Teachers Guide to Schools in Washington D.C.
March 10, 2021
If you are new to the D.C. school system, and hoping to teach in it, you are going to want to want a clear layout of the district’s school system.
D.C. is unlike most other state in terms of its school types, pedagogy, and range of tuition costs. In D.C. there are two public school systems, in the colloquial sense, in that they are both free and open to all students. One is the historical district-run program called the District of Columbia Public Schools (D.C.P.S), and the other is the newly created,Charter School System, intended to reimagine some outdated and inefficient parts of the old order. Alongside these two main public programs, there also exists a constellation of private, boarding, Catholic, and Quaker school options for K-12.
The D.C. public school system is unified under the control of the District of Columbia: the D.C. government employs the staff, decided the salaries, managed school policy and made sure these laws were consistent throughout all schools in the district (113 schools in D.C.). More specifically now a chancellor is elected that oversees the entire system.
The New Charter System
the New Charter School was enacted as a pivot away from this centralized setup in order to meet more diverse student needs and create a more flexible and forward-thinking educational model. The Public Charter School Board is a governing body that has a secondary and indirect influence over the direction the D.C. public schools take, but does not control the schools directly: Instead, they are in contract with nonprofit organizations that run the schools and they are the ones to hire employees and control policy.
One of the great, innovative qualities of the charter school system in D.C. is that it allows the students and their families to choose from among pedagogically diverse schools to find the ones that are best-suited for them. For example, some charter schools cater to language immersion while others are dedicated to new teaching practices and educational theories such as expeditionary learning, for which students spend a considerable portion of their day outside of the classroom. One of the outcomes of a non-district controlled program is more autonomy and authority for teachers in the classroom:
“Charters were invented in part to counter the common human tendency to assume there is one best way to run a school. Different children learn differently and flourish in different environments, and to teach them differently, schools need autonomy. Autonomy also helps motivate school leaders and staff, while removing the usual excuse used by low-performing schools: We're trying hard, but the central office ties our hands."
Kipp D.C. is a particularly successful network of charter schools in D.C. that have specific systems in place to improve outreach to educationally underserved communities in the district. Specifically, The Kipp D.C. Ambassador Board selects committed board members to participate in advocacy, fundraising, and event planning. The board also assist in getting their students into and through college-- whether through application assistance or finding financial aid.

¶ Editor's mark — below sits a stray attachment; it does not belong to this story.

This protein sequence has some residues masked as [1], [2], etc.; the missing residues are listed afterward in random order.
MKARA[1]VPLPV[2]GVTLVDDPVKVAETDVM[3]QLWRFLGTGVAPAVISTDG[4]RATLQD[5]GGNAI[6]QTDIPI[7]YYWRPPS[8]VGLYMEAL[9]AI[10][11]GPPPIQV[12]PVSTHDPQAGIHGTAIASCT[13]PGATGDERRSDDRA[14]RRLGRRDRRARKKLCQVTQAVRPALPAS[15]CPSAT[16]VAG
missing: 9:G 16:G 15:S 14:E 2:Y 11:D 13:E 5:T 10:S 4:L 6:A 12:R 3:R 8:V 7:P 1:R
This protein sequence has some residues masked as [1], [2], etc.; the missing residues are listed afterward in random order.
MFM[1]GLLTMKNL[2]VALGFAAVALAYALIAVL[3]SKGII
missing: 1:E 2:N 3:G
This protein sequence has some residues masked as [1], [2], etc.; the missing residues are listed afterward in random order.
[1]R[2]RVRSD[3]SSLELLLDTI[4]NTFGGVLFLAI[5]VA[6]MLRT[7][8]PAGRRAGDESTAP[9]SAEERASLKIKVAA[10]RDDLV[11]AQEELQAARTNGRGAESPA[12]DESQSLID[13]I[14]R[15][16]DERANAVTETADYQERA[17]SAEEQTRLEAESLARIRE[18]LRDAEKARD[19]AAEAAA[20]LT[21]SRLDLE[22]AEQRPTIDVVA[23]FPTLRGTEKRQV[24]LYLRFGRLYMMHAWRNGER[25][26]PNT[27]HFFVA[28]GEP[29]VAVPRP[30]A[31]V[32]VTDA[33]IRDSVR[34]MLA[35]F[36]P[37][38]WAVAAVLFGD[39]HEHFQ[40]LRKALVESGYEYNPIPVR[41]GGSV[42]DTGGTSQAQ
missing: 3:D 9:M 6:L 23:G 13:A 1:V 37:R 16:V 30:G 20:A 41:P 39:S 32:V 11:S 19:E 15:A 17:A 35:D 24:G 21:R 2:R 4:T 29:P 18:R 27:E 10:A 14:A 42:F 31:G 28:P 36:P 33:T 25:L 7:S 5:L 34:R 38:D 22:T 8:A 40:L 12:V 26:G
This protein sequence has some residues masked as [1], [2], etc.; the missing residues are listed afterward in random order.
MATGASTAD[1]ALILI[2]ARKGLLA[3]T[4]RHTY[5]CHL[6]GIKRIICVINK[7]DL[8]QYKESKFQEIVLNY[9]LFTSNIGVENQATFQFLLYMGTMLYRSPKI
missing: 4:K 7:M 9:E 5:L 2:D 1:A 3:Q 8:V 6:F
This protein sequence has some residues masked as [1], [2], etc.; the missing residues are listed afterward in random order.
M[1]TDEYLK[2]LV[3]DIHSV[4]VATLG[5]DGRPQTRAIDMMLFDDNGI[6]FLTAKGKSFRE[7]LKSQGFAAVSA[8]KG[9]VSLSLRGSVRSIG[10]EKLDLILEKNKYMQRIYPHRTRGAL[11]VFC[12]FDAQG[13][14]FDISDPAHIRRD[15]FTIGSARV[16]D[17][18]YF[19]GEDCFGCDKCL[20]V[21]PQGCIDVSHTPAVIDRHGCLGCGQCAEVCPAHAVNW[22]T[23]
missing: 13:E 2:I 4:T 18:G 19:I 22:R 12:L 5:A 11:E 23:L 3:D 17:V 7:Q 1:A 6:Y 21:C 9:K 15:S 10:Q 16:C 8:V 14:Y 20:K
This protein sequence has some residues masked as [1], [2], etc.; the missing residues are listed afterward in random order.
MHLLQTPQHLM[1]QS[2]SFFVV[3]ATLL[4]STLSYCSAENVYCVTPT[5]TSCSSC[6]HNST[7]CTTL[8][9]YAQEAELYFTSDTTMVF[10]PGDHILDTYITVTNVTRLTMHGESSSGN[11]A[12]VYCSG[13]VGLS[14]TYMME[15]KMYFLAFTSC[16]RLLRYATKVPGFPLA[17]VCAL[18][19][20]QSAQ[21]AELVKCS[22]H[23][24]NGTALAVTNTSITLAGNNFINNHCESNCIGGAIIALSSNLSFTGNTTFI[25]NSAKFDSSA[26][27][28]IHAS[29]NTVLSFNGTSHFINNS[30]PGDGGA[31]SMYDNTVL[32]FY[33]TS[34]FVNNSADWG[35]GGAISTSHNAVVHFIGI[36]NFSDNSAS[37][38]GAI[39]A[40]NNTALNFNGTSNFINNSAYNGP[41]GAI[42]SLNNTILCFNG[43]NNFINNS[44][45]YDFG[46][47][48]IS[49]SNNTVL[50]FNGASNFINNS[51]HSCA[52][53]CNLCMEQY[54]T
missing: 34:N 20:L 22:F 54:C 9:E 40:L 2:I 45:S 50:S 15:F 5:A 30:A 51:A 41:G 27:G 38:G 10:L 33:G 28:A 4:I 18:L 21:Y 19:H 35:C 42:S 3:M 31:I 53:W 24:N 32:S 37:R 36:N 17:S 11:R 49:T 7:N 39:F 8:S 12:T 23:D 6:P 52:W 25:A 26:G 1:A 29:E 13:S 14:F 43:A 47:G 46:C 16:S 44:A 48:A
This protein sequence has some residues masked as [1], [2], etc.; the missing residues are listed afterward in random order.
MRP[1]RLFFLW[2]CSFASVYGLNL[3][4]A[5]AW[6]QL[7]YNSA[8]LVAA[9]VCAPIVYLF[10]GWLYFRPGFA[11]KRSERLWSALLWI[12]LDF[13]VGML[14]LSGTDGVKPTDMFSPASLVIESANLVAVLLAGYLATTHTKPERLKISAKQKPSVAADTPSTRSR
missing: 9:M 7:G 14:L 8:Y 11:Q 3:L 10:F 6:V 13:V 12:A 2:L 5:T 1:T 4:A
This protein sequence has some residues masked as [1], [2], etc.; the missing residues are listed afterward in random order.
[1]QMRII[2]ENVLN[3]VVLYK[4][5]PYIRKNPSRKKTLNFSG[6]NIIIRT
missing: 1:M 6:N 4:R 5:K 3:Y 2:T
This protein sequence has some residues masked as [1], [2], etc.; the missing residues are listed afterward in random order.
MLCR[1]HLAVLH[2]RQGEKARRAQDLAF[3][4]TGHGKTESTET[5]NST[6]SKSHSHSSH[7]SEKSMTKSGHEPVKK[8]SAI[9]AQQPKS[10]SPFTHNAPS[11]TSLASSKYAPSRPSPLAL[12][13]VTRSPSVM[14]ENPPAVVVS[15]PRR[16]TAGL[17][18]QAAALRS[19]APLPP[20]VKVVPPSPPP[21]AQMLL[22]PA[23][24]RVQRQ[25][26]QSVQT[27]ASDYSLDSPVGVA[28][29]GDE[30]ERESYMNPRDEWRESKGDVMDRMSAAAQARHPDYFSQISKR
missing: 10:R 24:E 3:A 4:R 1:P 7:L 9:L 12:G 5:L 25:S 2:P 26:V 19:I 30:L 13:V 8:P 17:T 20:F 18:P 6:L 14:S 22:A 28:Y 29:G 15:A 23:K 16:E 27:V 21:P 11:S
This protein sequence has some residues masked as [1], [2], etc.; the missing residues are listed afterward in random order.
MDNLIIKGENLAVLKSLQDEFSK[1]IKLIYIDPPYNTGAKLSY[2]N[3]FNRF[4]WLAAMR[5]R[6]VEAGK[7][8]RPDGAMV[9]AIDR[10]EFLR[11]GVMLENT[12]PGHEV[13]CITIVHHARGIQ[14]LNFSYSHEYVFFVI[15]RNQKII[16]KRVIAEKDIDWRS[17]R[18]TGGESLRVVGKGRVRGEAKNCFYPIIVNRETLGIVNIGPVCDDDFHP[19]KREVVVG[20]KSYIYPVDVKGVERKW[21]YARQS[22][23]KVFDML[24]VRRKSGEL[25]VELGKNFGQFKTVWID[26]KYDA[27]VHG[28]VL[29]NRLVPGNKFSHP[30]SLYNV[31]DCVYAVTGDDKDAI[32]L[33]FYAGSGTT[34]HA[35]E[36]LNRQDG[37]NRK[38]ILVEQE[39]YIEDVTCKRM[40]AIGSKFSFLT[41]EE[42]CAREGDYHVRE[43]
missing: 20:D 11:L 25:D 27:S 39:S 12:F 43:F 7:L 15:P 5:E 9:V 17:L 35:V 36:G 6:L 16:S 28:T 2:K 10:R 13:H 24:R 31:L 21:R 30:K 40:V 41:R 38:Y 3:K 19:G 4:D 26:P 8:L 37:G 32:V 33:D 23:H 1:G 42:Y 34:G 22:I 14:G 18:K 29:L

For example the board has successfully launched volunteer projects, scholarship interview panels, and career shadowing programs.
Many great private schools in D.C. are also available. What you get for paying a steep tuition is a better student teacher ratio, small, engaging classrooms, competitive academics, AP classes and excellent college prep counseling and guidance. Some of the private schools that have been ranked by respected online sources include Sidwell Friends, The National Cathedral School, St. Albans School, and The Maret School.
This being said, there are more than 100 private schools in D.C. serving about 19,600 students with an average elementary school tuition of $19,974 for elementary and $26,802 for high school. These schools are known to have different strengths, whether it be for the arts, athletics, math and science, community service, community involvement or even students with special academic needs. Private schools are not exclusively for gifted students; The Nora School has set out to help academically struggling kids whether it be from a learning disability or personal illness, and the Commonwealth Academy specifically helps children who have been diagnosed with ADD or ADHD.
An even more exclusive category is D.C.’s boarding school system. There are only a couple directly within D.C. and they are either all-boys or all-girl schools. St. Albans and the Madeira school are the two top ranked single-sex schools in or around the D.C. area. The SEED school has an exceptional combination of these qualities -- it is the first public, charter, college prep boarding school in the United States:
“ The SEED Public Charter School of Washington, D.C. (SEED D.C.) has been thriving for 19 years and currently serves 370 students in grades six through twelve. Students spend 120 hours per week on campus from Sunday through Friday." Most of the students in this program are the first generation of people to attend college in their family."